Subscriptions as a sustainable income model
The other day as I was eating breakfast and going through my feeds I clicked on a link that Baldur Bjarnason had in a round up links post entitled “The creator economy can’t rely on Patreon.” and read through it. It wasn’t that I didn’t know it was hard to make a sustainable living off of subscriptions, but I didn’t realize it was quite as hard as Westenberg lays out.
Relying solely on organic user payments rarely provides reliable and adequate income. Creators soon discover building a subscriber base is far easier said than done. Though some succeed due to viral content or niche popularity, creators are more often stranded in the discouraging and disappointing gap between audience reach and monetisable support.
Above this Westenberg points out that roughly 5% of any subscriber list is paying. So in order to have reliable income you need to have a lot of subscribers. I’d seen vague references to this before, but this piece lays it out better than any other I’ve read. And the author goes on:
The transactional ask inherent in requesting money damages community trust and goodwill. Turning fans into individual revenue streams backfires, breaking the genuine parasocial relationships creators build with their audiences. The shift from viewing fans as community members to income sources changes social dynamics in ways many find unpalatable.
So much this. Once you are hustling and asking for money, it changes everything and can suck the joy out of it for the creator and for the audience member. I’ve also seen, with writers I used to follow, that as their community and list grew their writing changed. Once you are in an echo chamber of people who love what you do, how do you change and grow and hang on to those same people? Will they come along for the ride as that happens or will you change what you create in order to satisfy them? I fear that the latter is what happens more often than not.
[As a complete aside, it’s interesting to note that Westenberg is using the patron model with her writing, which is probably why they’re clear eyed about how it’s not a workable model.]
But as I kept reading my RSS feeds that morning, Bjarnason wrote a piece tagging on to Westenberg that resonated equally with how I view supporting the things that I enjoy. Bjarnason goes deeper into why subscriptions are so hard to keep going and to make money off of, mostly the large platforms are benefitting a few big names few and the smaller folks aren’t getting much out of the aggregator at all.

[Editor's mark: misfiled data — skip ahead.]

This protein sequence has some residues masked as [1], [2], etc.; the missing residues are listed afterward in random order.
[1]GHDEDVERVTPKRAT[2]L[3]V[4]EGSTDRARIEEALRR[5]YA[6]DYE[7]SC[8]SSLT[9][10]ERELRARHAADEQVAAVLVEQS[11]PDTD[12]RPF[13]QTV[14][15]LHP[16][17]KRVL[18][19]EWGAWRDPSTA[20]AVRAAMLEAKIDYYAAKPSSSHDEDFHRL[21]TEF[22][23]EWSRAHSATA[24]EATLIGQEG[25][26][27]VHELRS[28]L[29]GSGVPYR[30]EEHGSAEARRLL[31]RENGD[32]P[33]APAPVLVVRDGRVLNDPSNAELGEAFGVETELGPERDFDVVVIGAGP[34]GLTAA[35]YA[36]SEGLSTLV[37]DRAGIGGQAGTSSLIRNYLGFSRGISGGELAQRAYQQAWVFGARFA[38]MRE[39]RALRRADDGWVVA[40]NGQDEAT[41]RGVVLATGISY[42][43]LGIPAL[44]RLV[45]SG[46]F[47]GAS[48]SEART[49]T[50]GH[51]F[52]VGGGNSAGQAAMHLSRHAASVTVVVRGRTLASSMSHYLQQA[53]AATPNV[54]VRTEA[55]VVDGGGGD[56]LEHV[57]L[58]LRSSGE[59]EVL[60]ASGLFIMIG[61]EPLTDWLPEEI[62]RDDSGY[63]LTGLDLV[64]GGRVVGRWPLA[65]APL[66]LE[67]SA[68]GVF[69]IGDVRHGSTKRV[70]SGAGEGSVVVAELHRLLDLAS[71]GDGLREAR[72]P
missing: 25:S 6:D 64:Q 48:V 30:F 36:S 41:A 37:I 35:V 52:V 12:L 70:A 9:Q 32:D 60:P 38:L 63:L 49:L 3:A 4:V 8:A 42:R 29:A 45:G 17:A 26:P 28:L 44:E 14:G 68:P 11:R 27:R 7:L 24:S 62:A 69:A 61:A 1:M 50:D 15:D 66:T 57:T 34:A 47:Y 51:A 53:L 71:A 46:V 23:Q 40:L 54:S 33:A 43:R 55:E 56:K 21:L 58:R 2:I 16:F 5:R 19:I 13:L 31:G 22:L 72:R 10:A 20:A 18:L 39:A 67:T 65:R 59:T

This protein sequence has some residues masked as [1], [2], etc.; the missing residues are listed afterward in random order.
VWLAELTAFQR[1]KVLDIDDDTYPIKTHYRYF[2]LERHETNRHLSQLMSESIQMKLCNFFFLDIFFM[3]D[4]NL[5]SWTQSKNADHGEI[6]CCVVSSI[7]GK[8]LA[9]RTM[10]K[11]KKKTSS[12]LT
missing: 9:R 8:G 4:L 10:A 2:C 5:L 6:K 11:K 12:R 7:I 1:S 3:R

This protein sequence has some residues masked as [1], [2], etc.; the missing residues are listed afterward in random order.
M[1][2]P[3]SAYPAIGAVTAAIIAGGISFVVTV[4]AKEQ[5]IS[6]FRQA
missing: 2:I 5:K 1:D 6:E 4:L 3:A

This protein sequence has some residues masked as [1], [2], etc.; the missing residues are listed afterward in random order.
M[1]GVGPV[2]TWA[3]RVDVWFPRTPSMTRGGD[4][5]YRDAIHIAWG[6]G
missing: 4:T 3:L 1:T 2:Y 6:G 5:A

Again, a subscription is the hardest media artefact to sell, by a huge margin. You could go through an aggregator who is taking care of the work involved with finding those subscribers, but those platforms are dominated by the big names. They are geared to the already popular, not new entrants into the field. The UIs of these services don’t surface smaller titles because there isn’t any money in it. Smaller names on aggregators get peanuts. Even many of the big names get peanuts.
But in my own consumption, since that is what makes the world go round, I’m much more prone to buy a book, an art print or piece, or the digital files to the music I want to listen to. I find that a way to diversify what I’m consuming, rather than a subscription to the same person’s work. I’d add that often times I don’t really need more content to consume; there is a lot out there already (you should see my book list) and the benefits that come with subscriptions are always more, more of whatever the creator is doing and that usually isn’t appealing to me.
As Bjarnason says at the end of their piece:
But that money may be better spent buying individual books from a dozen different writers instead—one a month instead of one subscription for a year. You’ll get a wider variety of writing, a plurality of ideas, and you’ll be giving twelve artists or writers a leg up instead of just one.
That’s my goal and often I feel twinges of guilt as so many people I follow in the knitting and sewing world are starting up subscription based things to supplement their income. But I can’t support everything and I remind myself of that often.
Side note: If you aren't following Baldur Bjarnason on RSS I highly recommend it. His links and thoughts on both the tech world and the wider world are thought provoking. This may be the first time I've blogged about things he's linked to or written about, but it isn't the first time I've continued to think about them long after I've read them.